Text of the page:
| La Guitara Draws From Differences
With Berea College as their first stop, the female guitarists of La Guitara kicked off their much anticipated tour on International Women's Day with a skillful and stunning collection of songs.
Badi Assad performs as part of La Guitara.
Organized by Patty Larkin, an accomplished singer/songwriter, La Guitara is a ground-breaking assembly of great female guitarists from many styles and backgrounds. Feeling that women guitarists and their contributions to the evolution of modern guitar have been largely ignored, Larkin has compiled a CD, "Gender Bending Strings," to bring focus to 14 of these skilled female musicians.
"This is a real thrill because it's such a mix of genres," said Larkin.
The concert at Berea and the ensuing tour features three of these guitarists: slide-guitar master Ellen McIlwaine, Brazilian-influenced Badi Assad and Larkin herself. The day before the concert was the first time Assad had met Larkin and McIlwaine.
In three twenty-minute solo sets, each woman offered a sampling of her talents – at singing and songwriting as well as playing guitar - and the different styles and influences that each drew upon in their guitar-playing.
McIlwaine used her powerful voice, wry humor and incredible skill at the slide to perform Al Green's "Take Me to the River," "May This Be Love" by Jimi Hendrix and some of her own work, including "Sidu" - a song written for her Lebanese friend's grandmother. McIlwaine also demonstrated the variety of sounds that can be made with an ordinary guitar, making her own instrument wail like an electric guitar.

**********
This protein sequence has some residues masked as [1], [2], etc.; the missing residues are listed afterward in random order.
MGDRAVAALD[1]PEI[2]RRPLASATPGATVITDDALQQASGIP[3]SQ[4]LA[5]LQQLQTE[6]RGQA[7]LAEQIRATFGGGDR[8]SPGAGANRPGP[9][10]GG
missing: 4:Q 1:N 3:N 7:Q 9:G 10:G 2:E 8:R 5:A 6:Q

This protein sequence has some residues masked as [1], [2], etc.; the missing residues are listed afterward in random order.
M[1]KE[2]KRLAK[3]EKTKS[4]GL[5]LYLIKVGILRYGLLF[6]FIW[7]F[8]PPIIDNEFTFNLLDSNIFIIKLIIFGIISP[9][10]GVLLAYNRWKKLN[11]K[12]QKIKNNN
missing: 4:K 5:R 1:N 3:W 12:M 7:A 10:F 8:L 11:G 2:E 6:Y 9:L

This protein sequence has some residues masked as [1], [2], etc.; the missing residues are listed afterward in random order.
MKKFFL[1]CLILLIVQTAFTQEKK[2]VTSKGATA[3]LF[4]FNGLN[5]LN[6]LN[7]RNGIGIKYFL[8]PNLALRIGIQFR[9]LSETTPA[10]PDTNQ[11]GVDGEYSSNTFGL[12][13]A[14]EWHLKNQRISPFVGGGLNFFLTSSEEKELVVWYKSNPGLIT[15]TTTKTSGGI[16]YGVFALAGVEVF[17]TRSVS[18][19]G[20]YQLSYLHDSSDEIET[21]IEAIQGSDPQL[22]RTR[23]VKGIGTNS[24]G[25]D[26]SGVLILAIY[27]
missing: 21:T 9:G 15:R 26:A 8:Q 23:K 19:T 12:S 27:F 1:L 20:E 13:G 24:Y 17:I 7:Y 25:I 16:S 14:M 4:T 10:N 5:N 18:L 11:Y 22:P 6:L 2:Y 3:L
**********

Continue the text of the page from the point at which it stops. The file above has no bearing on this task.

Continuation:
"I would remind you that it's just a six-string guitar," said McIlwaine, "But with a slide, you can make it do anything."
McIlwaine, who is thought to be the only guitar player in the world to have played with Jimi Hendrix, Johnny Winter, Taj Mahal and Jack Bruce, takes her influences from blues and R&B as well as the music of Egypt, India and Japan. "I listened to music from all over the world before they called it world music," she explained.
Following McIlwaine was Badi Assad, who set out to change the temperature of the concert with musical styling based in her home country.
"I'm taking you to Brazil," she said.
Assad's set included her contemporary compositions and her take on traditional Brazilian guitar, as well as her covers of work by modern artists such as Tori Amos and the Eurythmics. She used her skill at vocal improvisation to accompany her music, often making popping and clicking noises at the same time as singing or humming.
"… I discovered I could do more than one thing with my mouth, and ever since I never stopped it," said Assad of her talent.
Larkin stepped on stage after the intermission, introducing the concept behind the CD and tour as well as sharing her own set of songs. She also launched into a humorous monologue about the difficulties of raising kids. In addition to some instrumental guitar compositions, her songs "The Book I'm Not Reading," "Tango" and "Angel's Wings" were drawn from her 10-album recording career.
As the end of the concert neared, all three women gathered on stage to play together. They drew the audience into their performance, encouraging them to clap, sing and engage in the music.
McIlwaine shared some thoughts with the audience before the group's last song. She discussed the fact that each and every snowflake is different and unique, yet differences in people are not equally respected. La Guitara seeks to bring those differences into the foreground.
"I think we all need to raise our voices and speak our truth," she finished. "So that's really what this [song] is about."
Proceeds from La Guitara sales go to Guitars in the Classroom, a program designed to provide instruments to teachers, turn schools into rich musical environments and aid in the development of creativity in students.
For more information about Guitars in the Classroom and the artists in La Guitara, visit the links below.